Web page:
ImageQuilts is a great tool for summarizing and organizing visual data. A viewer scanning over, for example, an artist's ImageQuilt will quickly understand what they're about. Tufte suggests that viewers will often learn more about a topic from ImageQuilts than conventional search results.
"Subatomic particle collision"
-- Edward Tufte
Is there a way to share or copy the resulting image? I've made some that I really like and want to keep!
Use screen capture, which is surely available in most operating systems. Screen capture is enormously useful, and is a good way to move images around as well.
Here are OS X instructions, from macfixit:
Mac OS X has a built-in ability to capture screenshots using simple keyboard commands, with shots saved to the Desktop as "Picture 1, 2, 3, etc." This feature can be exceptionally useful for generating documents, or sending system configurations to friends and colleagues. Although most users are aware of the basic functionality of the screen capture feature, there are some hidden features that can really enhance the usability of screenshots.
Using "Screen Capture" Here is a list of the known features of "Screen Capture" (using key commands to take screen shots):
"shift-command-3" -- The basic screenshot, will take an image of the full screen.
"shift-command-4" -- The "selection" mode, will take a shot of the area outlined by dragging the cursor.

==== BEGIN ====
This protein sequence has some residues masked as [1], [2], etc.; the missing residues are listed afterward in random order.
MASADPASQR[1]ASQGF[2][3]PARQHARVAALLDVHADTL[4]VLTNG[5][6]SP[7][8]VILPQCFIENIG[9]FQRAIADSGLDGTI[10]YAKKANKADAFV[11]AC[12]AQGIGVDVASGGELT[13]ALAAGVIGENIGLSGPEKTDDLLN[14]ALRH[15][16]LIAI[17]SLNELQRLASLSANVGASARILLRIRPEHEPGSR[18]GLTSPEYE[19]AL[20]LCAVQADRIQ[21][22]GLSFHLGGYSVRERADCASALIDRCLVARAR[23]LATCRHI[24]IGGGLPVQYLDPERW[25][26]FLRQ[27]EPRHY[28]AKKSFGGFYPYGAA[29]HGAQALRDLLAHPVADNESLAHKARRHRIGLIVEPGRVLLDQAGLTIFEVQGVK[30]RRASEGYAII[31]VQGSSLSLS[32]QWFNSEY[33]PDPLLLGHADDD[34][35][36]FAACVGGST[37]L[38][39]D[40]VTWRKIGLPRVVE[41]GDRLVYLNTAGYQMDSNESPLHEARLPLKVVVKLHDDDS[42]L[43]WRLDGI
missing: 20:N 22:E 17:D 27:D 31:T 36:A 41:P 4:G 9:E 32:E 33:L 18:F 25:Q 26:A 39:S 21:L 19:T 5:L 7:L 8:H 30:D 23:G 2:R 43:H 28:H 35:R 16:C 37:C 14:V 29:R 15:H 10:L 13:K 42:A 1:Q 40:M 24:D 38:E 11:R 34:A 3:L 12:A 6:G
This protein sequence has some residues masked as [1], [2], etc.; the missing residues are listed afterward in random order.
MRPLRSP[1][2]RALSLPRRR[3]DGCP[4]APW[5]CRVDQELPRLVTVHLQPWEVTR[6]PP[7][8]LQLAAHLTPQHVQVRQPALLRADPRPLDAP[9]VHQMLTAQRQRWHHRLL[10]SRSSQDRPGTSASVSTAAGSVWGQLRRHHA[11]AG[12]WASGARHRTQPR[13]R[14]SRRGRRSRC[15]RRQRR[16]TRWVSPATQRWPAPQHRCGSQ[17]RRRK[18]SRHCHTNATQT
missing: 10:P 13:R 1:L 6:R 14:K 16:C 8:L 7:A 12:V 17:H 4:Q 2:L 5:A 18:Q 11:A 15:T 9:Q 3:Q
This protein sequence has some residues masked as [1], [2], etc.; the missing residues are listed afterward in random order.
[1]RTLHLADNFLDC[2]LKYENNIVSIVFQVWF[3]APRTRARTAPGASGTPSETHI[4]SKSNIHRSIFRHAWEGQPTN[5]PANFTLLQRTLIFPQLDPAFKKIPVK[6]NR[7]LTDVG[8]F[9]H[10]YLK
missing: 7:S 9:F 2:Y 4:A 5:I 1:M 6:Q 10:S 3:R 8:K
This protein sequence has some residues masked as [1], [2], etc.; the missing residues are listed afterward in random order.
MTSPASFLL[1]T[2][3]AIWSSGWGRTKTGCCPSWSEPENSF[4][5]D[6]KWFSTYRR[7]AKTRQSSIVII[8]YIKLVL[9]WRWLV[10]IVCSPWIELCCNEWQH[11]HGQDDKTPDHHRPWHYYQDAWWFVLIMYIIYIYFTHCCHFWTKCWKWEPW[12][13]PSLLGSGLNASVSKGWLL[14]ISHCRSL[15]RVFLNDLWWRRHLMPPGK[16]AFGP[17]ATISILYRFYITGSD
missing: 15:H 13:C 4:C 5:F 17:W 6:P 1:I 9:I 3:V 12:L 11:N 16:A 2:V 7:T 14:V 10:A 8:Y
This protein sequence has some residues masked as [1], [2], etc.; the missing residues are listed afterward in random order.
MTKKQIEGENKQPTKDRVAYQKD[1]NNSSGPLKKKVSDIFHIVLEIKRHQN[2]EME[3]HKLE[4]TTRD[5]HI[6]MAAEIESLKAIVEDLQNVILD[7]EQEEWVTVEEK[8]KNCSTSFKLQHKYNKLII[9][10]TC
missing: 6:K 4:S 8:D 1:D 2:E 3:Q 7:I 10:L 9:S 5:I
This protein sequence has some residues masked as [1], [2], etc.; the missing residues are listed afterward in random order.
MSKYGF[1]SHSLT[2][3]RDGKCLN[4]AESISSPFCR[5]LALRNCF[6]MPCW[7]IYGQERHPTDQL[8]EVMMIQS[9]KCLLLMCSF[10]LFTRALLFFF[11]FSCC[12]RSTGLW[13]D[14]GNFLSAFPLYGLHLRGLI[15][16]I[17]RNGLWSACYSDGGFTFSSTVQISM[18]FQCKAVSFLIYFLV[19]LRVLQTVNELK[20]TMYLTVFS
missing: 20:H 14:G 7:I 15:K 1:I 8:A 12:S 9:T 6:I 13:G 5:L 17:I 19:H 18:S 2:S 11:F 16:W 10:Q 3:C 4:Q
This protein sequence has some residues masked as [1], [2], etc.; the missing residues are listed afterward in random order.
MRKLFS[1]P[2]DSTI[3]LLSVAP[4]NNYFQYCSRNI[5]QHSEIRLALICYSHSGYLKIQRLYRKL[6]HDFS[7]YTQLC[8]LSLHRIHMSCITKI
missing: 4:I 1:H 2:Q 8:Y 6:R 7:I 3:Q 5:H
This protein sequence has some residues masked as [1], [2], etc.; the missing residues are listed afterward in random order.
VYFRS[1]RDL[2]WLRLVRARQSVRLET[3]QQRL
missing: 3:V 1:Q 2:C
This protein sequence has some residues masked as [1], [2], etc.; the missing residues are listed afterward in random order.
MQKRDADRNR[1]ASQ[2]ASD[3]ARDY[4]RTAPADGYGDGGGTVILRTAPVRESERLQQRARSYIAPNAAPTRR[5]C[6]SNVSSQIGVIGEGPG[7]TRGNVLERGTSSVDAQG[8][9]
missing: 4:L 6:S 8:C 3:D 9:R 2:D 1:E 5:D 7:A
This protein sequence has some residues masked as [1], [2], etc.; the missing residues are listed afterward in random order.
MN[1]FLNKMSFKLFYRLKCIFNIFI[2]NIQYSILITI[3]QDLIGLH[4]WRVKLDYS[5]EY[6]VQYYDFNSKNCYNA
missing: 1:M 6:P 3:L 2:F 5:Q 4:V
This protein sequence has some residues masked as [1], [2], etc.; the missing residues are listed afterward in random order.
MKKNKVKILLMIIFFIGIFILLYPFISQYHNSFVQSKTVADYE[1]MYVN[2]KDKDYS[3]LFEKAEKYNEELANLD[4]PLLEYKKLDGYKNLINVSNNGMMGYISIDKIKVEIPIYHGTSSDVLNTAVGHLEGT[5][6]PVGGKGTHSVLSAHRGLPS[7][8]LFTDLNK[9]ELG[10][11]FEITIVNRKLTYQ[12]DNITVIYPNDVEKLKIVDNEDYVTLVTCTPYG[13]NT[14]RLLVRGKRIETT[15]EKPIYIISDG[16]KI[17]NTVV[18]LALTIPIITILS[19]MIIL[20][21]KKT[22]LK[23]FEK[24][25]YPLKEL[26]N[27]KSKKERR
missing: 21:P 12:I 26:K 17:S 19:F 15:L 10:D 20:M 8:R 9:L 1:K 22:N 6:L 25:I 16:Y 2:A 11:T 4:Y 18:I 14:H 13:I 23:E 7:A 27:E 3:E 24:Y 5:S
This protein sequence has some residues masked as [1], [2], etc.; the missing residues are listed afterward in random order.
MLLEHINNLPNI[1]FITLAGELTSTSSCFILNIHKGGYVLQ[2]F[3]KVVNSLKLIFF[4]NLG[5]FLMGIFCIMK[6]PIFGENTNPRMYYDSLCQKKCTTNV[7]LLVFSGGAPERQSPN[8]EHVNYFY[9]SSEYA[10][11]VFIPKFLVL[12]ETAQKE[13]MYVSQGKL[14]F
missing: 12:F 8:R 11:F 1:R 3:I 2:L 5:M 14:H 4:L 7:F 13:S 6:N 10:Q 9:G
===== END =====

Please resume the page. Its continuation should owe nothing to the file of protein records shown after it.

"shift-command-4" then tapping "Space" -- The "Window" mode, will take a shot of the highlighted window.
"shift-command-4" dragging, then holding "space" -- Drag mode, will allow the current sized box to be relocated.
"shift-command-4" then "options" -- The "center" mode, will resize the box focusing on the center.
"shift-command-4" then "shift" -- The "axis" lock, will resize while locking the movement to one axis, determined by initial mouse movement.
Pressing "escape" before releasing the mouse in any mode will cancel the screenshot.
Holding "control" in any mode (ie: "control-shift-command-3") will output the results to the clipboard instead of to a file, allowing the contents to immediately be pasted into documents.
Changing the format with "Screen Capture": By default, "screencapture" outputs files in "PNG" format; however, several other common formats are supported. Users can change the file format by entering the following command in the terminal: defaults write com.apple.screencapture type TYPE. In this command, "TYPE" is one of the following: gif, jpg, tiff, pdf, psd, or png.
Using "Grab" Before "screencapture" was implemented in Mac OS X 10.2.x, Apple supplied a screenshot utility called "Grab", which is still available in Leopard. Users can do all the functions of "screencapture" in Grab, but the best thing about Grab is the option for timed screen captures. This allows users to take screenshots after a 10 second delay, allowing them to set up their screens as desired and be in the act of working when the screenshot is taken. Additional features of "Grab" are to set specific cursor types (or remove the mouse cursor altogether) during the shot.
-- MacKenzie (email)